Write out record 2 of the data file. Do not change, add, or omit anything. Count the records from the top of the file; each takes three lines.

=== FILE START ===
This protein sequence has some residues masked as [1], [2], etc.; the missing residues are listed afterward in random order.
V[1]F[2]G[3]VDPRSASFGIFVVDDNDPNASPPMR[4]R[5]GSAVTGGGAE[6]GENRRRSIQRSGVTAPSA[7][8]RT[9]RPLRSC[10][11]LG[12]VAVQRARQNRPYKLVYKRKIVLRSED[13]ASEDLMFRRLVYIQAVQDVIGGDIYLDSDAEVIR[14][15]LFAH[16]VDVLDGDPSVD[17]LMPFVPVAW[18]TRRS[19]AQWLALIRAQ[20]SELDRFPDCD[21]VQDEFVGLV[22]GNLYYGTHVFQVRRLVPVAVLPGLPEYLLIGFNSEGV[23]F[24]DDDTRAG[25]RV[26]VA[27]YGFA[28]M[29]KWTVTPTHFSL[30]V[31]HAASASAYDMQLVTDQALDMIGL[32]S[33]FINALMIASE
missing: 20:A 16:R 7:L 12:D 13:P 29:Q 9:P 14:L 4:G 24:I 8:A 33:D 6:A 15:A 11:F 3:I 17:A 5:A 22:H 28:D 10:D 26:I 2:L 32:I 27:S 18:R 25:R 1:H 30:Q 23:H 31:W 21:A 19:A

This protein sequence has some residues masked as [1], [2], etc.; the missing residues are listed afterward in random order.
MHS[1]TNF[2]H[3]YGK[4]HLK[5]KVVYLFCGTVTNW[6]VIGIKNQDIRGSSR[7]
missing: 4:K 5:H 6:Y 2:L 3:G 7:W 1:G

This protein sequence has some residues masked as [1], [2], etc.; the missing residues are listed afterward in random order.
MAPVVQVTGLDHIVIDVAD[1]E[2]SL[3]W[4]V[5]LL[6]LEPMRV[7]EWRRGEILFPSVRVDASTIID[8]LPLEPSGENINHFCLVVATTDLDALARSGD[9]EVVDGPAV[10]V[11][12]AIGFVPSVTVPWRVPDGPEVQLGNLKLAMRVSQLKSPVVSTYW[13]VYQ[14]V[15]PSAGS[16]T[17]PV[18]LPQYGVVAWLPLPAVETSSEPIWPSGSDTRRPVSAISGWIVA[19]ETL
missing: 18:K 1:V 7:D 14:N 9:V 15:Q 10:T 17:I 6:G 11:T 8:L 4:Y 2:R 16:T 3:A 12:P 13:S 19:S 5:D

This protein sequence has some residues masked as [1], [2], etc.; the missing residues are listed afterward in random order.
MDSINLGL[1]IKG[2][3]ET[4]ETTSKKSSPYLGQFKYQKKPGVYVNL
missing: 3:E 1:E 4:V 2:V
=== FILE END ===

This protein sequence has some residues masked as [1], [2], etc.; the missing residues are listed afterward in random order.
MHS[1]TNF[2]H[3]YGK[4]HLK[5]KVVYLFCGTVTNW[6]VIGIKNQDIRGSSR[7]
missing: 4:K 5:H 6:Y 2:L 3:G 7:W 1:G